FORMER Israeli prime minister Ariel Sharon died yesterday, nearly eight years after suffering a devastating stroke which left him in a coma.

The death of the controversial 85-year-old former army commander - who was admired and despised in equal measure - was announced by his son Gilad at the hospital near Tel Aviv where he had been treated.

Dr Shlomo Noy, spokesman for the Sheba Medical Center, said in the years Sharon had been treated there his condition had been one of "minimal consciousness" and he had suffered "ups and downs".

Loading article content

He added: "His heart weakened and he peacefully departed from his family who were always at his side with love and support."

The veteran soldier, nicknamed The Bulldozer, fought in the series of wars that forged the state of Israel before entering politics in 1973.

Critics held him responsible for the 1982 massacre of hundreds of Palestinians by Israel's Lebanese Phalangist allies in Beirut refugee camps.

However, supporters claimed he made efforts to secure a stable peace as prime minister between 2001 and 2006, including unilateral withdrawal from the Gaza Strip.

Sharon was still in office when he suffered his stroke in April 2006. He never regained consciousness.

Complications after surgery at the beginning of this month led to a sharp deterioration in his condition.

World leaders yesterday paid tribute to Sharon, including UK Prime Minister David Cameron.

"Ariel Sharon is one of the most significant figures in Israeli history and as prime minister he took brave and controversial decisions in pursuit of peace, before he was so tragically incapacitated," he said. "Israel has today lost an important leader."

The official spokesman for Israeli prime minister Benjamin Netanyahu said on Twitter: "Ariel Sharon's memory will be enshrined forever in the heart of the nation."

US President Barack Obama said he and his wife, Michelle, sent their deepest condolences to Sharon's family and to Israelis on "the loss of a leader who dedicated his life to the state of Israel".

Russian President Vladimir Putin praised Ariel Sharon's "personal qualities and his activities to protect Israel's interests, noting a high respect for him among compatriots and his high authority in the international arena", the Kremlin said.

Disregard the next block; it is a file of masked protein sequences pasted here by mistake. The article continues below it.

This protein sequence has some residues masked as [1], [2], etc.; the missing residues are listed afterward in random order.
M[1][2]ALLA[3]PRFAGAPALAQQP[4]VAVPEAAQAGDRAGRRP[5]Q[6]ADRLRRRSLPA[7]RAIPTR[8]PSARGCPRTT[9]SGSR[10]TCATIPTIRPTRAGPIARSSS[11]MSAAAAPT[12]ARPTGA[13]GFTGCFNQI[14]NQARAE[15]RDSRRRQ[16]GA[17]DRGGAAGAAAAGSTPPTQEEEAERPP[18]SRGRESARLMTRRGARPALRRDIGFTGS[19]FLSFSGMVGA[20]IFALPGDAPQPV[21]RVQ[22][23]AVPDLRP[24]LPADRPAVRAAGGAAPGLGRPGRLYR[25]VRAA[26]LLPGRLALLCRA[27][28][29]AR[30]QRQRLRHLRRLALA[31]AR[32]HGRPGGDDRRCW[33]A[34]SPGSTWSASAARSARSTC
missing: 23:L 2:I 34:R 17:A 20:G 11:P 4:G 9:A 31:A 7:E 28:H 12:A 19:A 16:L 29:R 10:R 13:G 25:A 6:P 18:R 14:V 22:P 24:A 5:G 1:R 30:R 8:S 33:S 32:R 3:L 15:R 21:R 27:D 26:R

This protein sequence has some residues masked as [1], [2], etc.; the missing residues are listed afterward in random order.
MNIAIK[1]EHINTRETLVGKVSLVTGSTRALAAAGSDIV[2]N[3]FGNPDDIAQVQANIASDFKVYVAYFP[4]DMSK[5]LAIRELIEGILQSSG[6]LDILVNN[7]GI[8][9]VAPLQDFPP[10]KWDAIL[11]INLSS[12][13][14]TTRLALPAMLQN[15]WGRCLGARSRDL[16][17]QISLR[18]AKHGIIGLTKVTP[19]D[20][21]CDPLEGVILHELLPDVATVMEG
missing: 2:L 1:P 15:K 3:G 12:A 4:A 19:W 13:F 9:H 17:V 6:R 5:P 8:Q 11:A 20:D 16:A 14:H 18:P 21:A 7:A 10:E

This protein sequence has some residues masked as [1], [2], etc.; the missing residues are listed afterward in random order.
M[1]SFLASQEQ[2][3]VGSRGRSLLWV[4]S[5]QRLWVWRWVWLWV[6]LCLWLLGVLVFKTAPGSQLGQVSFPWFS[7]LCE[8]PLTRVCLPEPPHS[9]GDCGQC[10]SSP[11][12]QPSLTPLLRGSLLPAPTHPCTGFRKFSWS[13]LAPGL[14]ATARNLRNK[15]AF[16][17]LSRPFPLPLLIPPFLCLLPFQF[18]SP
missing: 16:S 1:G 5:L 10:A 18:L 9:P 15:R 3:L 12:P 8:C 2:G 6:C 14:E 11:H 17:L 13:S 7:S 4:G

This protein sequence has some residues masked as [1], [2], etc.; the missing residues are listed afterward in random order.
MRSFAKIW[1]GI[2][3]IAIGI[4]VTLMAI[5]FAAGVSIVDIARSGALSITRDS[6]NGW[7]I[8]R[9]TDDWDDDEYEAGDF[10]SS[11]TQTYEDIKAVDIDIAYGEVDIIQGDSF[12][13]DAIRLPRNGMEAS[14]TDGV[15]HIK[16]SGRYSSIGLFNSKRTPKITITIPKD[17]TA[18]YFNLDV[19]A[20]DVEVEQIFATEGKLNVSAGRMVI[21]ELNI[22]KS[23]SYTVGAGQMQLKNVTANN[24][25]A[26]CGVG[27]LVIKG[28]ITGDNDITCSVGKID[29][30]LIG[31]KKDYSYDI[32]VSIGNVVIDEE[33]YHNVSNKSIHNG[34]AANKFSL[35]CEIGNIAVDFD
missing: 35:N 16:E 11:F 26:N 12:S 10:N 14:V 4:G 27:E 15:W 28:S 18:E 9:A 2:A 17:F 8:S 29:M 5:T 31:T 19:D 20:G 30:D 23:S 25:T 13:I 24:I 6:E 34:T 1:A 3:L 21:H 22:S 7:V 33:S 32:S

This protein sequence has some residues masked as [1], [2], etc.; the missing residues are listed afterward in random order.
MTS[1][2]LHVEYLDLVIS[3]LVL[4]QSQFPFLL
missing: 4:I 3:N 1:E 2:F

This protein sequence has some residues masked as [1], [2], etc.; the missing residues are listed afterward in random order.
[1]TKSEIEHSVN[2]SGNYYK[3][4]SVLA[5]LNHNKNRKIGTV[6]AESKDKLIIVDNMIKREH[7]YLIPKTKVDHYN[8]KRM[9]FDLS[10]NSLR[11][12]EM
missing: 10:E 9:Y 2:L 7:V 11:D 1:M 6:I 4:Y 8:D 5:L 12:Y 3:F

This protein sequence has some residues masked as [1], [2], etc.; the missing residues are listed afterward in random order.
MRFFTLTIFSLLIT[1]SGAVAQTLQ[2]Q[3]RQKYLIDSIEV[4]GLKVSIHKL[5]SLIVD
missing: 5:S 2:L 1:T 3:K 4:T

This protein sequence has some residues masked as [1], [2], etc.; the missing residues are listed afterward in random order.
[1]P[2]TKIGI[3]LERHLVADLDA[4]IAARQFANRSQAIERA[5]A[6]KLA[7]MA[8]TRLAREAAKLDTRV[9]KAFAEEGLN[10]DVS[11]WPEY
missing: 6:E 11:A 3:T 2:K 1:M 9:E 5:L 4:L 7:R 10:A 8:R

A spokesman for German Chancellor Angela Merkel said: "With his courageous decision to withdraw the Israeli settlers from the Gaza Strip, he took a historic step on the path to a deal with the Palestinians and a two-state solution."

Palestinians accused Sharon of sparking their second intifada - uprising against Israeli occupation - with a provocative visit to the al Aqsa mosque plaza in Jerusalem's Old City in 2000.

He further embittered them with a crushing army sweep of self-rule areas of the West Bank in 2002 after a wave of Palestinian suicide bombings, and his siege of Palestinian leader Yasser Arafat in his Ramallah compound.

But he surprised many by withdrawing soldiers and settlers from Gaza in 2005 under a policy of "disengagement" from conflict and dialogue with the Palestinians.

The pullout, however, led to Gaza's takeover by the Palestinian Hamas Islamists.

The Hamas leadership, unlike the West Bank-based president Mahmoud Abbas, spurns co-existence with Israel.

Palestinians in Gaza were yesterday handing out sweets to passers-by and motorists in celebration of Sharon's passing.

"We have become more confident in victory with the departure of this tyrant [Sharon]," said Hamas spokesman Sami Abu Zuhri.

"Our people today feel extreme happiness at the death and departure of this criminal whose hands were smeared with the blood of our people and the blood of our leaders here and in exile."

Sharon was married twice. His first wife, Margalit, died in a car accident in 1962.

They had one son, who was killed in 1967 when a friend accidentally shot him while playing with a rifle.

In 1963, Sharon married Margalit's sister, Lily, who died of cancer in 2000. They had two sons.

Officials yesterday said Sharon would be buried in a state funeral to which foreign dignitaries would be invited.